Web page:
The petrol and the diesel versions of the Swift DZire are both reliable and highly frugal. With highly refined mills, Maruti Suzuki has played well with its cards on the new Swift DZire. The new petrol engine now gets an addition of variable valve timing and also the DZire is the only sedan in the C segment to get an automatic transmission.
1.2-litre PetrolThe new Swift DZire’s petrol engine received the variable valve treatment. This augments performance and fuel efficiency, though on paper, power ratings for this engine are 86bhp – a mere increase by a couple of horses. Like any modern petrol, the engine is quiet and low on NVH (noise, vibration and harshness).
When off the gas, the low engine whining sound— as experienced on the old 800s— is audible. Mid- range is good, but it does make you work-hard a bit to extort performance. Overtaking in city might require a downshift, despite the engine’s gradual power deliverance.
The DZire comes with a 5-speed manual and it is also available with a 4-speed automatic transmission also. The gear shifts on the Swift are short and effortless. The previous-generation Swift DZire had good shifts; these are a further improvement over those.
Talking of the 4-speed automatic, the shifts are slow and there is some latency in it. But it is good enough for city driving. We wish, it had a 5-speed box atleast.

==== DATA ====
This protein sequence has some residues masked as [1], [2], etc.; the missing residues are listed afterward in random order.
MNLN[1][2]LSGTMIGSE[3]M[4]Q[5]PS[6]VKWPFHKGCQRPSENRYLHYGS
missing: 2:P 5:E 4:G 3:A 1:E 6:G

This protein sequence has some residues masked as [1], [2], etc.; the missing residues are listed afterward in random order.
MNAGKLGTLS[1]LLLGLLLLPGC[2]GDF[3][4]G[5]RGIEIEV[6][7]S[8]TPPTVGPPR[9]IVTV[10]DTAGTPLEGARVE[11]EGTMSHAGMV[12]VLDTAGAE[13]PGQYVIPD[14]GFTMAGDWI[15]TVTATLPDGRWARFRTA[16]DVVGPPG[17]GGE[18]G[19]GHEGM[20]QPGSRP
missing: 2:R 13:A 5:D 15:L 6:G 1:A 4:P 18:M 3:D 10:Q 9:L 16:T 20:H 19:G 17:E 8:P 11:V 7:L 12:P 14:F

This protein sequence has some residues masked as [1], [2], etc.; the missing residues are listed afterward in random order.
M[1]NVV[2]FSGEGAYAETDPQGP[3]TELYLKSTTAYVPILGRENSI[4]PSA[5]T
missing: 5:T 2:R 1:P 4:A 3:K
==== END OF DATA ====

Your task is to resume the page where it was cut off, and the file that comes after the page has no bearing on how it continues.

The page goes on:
1.3-litre Diesel:Previous generation Swift DZire had earned notoriety with its diesel engine. The engine was highly refined with low NVH levels and sufficient torque. The engine however had a noticeable amount of turbo lag. The R&D team of Maruti Suzuki has rectified now this issue in the current-generation Swift and the DZire.
The low-end pull is cleaner making the engine more drivable than the outgoing version. The NVH levels and refinement is far more superior as well. Crank the engine and it springs to live without the slightest of hesitation or melodrama. Driving in bumper-to-bumper city traffic and overtaking isn’t a tough ask in the Swift DZire. The gear shifts are also positive and the engagement process is smooth.